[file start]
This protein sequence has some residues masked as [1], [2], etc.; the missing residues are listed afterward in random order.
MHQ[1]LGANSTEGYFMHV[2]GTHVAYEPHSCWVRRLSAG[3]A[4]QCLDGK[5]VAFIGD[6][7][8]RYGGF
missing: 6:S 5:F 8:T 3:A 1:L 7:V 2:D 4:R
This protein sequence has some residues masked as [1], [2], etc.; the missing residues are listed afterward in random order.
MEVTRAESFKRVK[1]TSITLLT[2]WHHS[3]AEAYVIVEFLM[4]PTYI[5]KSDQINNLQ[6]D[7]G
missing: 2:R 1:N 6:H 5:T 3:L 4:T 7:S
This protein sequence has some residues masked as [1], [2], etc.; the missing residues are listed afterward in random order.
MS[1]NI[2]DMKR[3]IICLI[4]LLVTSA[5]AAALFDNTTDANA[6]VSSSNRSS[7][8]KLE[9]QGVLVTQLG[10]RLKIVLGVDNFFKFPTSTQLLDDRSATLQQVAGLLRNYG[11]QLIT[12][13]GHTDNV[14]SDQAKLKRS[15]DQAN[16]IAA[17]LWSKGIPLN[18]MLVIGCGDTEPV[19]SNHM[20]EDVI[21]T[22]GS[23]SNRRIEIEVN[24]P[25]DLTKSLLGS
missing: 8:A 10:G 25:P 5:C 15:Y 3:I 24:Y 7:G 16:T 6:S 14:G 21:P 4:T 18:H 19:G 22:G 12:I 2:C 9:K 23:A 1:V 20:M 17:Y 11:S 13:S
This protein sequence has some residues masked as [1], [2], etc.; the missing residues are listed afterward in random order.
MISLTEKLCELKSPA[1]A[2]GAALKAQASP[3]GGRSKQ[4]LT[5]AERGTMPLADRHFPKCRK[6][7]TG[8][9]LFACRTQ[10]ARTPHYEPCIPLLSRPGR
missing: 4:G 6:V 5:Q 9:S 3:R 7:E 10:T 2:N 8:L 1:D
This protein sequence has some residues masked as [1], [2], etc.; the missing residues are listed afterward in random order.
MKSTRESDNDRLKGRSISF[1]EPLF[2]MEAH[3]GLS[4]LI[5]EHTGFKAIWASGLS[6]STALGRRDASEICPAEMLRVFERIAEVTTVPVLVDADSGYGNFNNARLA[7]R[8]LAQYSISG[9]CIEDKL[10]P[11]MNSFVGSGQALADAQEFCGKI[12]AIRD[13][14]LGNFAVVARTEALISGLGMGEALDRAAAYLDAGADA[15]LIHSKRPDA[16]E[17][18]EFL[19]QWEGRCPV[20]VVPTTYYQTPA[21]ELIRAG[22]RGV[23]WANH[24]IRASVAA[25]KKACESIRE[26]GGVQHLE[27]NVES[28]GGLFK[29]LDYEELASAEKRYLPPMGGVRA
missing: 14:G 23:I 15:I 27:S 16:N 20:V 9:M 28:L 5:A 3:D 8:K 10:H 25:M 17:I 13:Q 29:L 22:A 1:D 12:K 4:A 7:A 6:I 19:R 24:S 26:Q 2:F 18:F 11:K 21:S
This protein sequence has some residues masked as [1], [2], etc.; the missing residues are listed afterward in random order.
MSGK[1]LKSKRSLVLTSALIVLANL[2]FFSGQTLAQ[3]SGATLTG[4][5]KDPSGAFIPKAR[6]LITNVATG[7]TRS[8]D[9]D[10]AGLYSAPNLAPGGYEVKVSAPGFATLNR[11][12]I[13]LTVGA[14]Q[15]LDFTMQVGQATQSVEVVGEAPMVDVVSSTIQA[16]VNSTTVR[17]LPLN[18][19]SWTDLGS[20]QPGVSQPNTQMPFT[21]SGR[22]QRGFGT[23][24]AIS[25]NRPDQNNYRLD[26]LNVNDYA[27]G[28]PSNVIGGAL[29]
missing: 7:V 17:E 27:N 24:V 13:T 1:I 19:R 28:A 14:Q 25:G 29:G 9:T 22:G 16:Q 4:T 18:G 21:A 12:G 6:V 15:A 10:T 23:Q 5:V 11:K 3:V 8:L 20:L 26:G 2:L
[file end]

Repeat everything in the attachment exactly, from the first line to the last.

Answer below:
This protein sequence has some residues masked as [1], [2], etc.; the missing residues are listed afterward in random order.
MHQ[1]LGANSTEGYFMHV[2]GTHVAYEPHSCWVRRLSAG[3]A[4]QCLDGK[5]VAFIGD[6][7][8]RYGGF
missing: 6:S 5:F 8:T 3:A 1:L 7:V 2:D 4:R
This protein sequence has some residues masked as [1], [2], etc.; the missing residues are listed afterward in random order.
MEVTRAESFKRVK[1]TSITLLT[2]WHHS[3]AEAYVIVEFLM[4]PTYI[5]KSDQINNLQ[6]D[7]G
missing: 2:R 1:N 6:H 5:T 3:L 4:T 7:S
This protein sequence has some residues masked as [1], [2], etc.; the missing residues are listed afterward in random order.
MS[1]NI[2]DMKR[3]IICLI[4]LLVTSA[5]AAALFDNTTDANA[6]VSSSNRSS[7][8]KLE[9]QGVLVTQLG[10]RLKIVLGVDNFFKFPTSTQLLDDRSATLQQVAGLLRNYG[11]QLIT[12][13]GHTDNV[14]SDQAKLKRS[15]DQAN[16]IAA[17]LWSKGIPLN[18]MLVIGCGDTEPV[19]SNHM[20]EDVI[21]T[22]GS[23]SNRRIEIEVN[24]P[25]DLTKSLLGS
missing: 8:A 10:G 25:P 5:C 15:Y 3:I 24:Y 7:G 16:T 6:S 14:G 21:P 4:T 18:H 19:G 22:G 12:I 2:C 9:K 23:A 1:V 20:M 17:Y 11:S 13:S
This protein sequence has some residues masked as [1], [2], etc.; the missing residues are listed afterward in random order.
MISLTEKLCELKSPA[1]A[2]GAALKAQASP[3]GGRSKQ[4]LT[5]AERGTMPLADRHFPKCRK[6][7]TG[8][9]LFACRTQ[10]ARTPHYEPCIPLLSRPGR
missing: 4:G 6:V 5:Q 9:S 3:R 7:E 10:T 2:N 8:L 1:D
This protein sequence has some residues masked as [1], [2], etc.; the missing residues are listed afterward in random order.
MKSTRESDNDRLKGRSISF[1]EPLF[2]MEAH[3]GLS[4]LI[5]EHTGFKAIWASGLS[6]STALGRRDASEICPAEMLRVFERIAEVTTVPVLVDADSGYGNFNNARLA[7]R[8]LAQYSISG[9]CIEDKL[10]P[11]MNSFVGSGQALADAQEFCGKI[12]AIRD[13][14]LGNFAVVARTEALISGLGMGEALDRAAAYLDAGADA[15]LIHSKRPDA[16]E[17][18]EFL[19]QWEGRCPV[20]VVPTTYYQTPA[21]ELIRAG[22]RGV[23]WANH[24]IRASVAA[25]KKACESIRE[26]GGVQHLE[27]NVES[28]GGLFK[29]LDYEELASAEKRYLPPMGGVRA
missing: 14:G 23:I 15:I 27:S 16:N 20:V 9:M 28:L 5:A 3:D 8:K 10:H 25:M 17:I 13:Q 29:L 22:A 1:D 12:K 4:A 7:A 6:I 19:R 24:S 26:Q 2:F 18:F 11:K 21:S
This protein sequence has some residues masked as [1], [2], etc.; the missing residues are listed afterward in random order.
MSGK[1]LKSKRSLVLTSALIVLANL[2]FFSGQTLAQ[3]SGATLTG[4][5]KDPSGAFIPKAR[6]LITNVATG[7]TRS[8]D[9]D[10]AGLYSAPNLAPGGYEVKVSAPGFATLNR[11][12]I[13]LTVGA[14]Q[15]LDFTMQVGQATQSVEVVGEAPMVDVVSSTIQA[16]VNSTTVR[17]LPLN[18][19]SWTDLGS[20]QPGVSQPNTQMPFT[21]SGR[22]QRGFGT[23][24]AIS[25]NRPDQNNYRLD[26]LNVNDYA[27]G[28]PSNVIGGAL[29]
missing: 7:V 17:E 27:N 24:V 13:T 1:I 19:R 28:A 14:Q 25:G 29:G 9:T 22:G 16:Q 4:T 18:G 21:A 12:G 6:V 15:A 10:T 23:Q 5:V 11:K 3:V 8:L 20:L 26:G 2:L